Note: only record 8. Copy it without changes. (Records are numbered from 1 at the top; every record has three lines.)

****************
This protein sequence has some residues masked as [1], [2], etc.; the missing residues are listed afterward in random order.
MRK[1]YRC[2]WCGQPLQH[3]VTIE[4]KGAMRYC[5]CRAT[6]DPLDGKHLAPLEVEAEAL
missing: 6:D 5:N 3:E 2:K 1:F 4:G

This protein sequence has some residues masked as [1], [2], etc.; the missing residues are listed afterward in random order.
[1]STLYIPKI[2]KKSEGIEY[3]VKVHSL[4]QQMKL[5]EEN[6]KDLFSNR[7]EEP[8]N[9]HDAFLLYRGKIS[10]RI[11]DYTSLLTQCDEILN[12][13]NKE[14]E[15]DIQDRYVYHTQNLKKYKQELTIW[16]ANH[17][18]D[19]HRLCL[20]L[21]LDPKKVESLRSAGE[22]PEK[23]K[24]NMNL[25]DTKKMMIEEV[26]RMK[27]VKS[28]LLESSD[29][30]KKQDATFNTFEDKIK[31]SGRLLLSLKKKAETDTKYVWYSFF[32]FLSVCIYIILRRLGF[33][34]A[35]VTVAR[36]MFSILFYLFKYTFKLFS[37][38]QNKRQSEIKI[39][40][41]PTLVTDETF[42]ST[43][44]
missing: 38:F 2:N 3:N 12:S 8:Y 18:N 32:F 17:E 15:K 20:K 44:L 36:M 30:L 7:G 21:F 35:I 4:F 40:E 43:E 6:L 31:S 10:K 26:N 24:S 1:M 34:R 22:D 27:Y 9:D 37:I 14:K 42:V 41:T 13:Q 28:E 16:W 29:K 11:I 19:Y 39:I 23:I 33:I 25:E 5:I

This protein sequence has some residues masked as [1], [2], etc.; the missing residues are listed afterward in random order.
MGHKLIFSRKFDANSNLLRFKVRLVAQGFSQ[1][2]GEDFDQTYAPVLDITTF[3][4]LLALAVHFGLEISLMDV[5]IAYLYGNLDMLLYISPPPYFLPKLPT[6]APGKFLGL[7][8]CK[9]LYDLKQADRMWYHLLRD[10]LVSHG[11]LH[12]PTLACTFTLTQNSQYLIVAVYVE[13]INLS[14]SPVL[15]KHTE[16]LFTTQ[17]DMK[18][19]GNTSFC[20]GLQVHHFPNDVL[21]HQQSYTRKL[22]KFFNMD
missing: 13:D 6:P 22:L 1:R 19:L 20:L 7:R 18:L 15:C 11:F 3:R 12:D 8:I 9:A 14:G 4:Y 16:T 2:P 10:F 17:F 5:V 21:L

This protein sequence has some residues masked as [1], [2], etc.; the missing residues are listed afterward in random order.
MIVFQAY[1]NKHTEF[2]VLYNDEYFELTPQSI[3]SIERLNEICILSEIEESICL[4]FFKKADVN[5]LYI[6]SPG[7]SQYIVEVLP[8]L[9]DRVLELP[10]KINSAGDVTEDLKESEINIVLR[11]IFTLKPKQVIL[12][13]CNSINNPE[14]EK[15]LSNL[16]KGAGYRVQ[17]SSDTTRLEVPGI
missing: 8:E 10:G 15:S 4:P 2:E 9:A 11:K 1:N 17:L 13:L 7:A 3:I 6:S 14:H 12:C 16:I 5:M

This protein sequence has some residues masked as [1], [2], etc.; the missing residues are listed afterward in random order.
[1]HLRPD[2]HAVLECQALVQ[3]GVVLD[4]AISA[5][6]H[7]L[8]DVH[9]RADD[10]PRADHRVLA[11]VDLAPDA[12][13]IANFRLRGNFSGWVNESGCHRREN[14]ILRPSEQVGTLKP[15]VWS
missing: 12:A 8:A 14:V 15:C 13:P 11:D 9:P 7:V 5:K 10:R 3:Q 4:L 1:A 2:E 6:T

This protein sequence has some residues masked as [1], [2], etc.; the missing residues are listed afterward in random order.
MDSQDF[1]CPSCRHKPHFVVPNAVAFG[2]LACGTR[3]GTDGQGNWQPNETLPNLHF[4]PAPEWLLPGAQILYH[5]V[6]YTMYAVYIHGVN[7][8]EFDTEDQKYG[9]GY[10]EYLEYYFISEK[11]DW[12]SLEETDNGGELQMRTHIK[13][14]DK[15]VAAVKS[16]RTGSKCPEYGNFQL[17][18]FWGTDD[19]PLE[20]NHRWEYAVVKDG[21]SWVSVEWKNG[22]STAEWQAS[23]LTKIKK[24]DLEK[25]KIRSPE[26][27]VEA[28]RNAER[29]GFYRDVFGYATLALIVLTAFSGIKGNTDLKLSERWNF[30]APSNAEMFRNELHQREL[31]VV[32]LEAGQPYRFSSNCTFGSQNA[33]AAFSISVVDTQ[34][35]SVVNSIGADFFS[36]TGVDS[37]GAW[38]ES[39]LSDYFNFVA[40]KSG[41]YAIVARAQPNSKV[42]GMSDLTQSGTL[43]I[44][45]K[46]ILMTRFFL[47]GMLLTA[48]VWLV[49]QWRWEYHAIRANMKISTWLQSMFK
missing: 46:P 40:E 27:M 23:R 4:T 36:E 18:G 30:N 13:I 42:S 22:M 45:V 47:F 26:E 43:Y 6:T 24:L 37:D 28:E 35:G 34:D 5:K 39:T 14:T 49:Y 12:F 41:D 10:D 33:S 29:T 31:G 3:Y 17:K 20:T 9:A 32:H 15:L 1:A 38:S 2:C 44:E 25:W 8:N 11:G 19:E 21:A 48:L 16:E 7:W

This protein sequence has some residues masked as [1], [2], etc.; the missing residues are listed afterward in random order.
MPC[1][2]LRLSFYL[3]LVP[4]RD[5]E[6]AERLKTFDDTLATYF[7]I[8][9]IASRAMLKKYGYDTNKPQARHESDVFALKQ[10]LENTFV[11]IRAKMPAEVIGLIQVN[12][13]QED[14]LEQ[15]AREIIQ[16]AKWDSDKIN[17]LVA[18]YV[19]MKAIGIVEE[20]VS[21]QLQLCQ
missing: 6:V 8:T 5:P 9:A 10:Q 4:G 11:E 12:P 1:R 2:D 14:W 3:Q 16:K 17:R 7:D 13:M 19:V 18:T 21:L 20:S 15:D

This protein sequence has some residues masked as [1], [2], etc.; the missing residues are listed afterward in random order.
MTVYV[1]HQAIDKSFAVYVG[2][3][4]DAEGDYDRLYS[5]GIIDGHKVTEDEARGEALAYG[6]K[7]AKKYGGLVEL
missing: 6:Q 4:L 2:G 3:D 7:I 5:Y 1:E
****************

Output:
This protein sequence has some residues masked as [1], [2], etc.; the missing residues are listed afterward in random order.
MTVYV[1]HQAIDKSFAVYVG[2][3][4]DAEGDYDRLYS[5]GIIDGHKVTEDEARGEALAYG[6]K[7]AKKYGGLVEL
missing: 6:Q 4:L 2:G 3:D 7:I 5:Y 1:E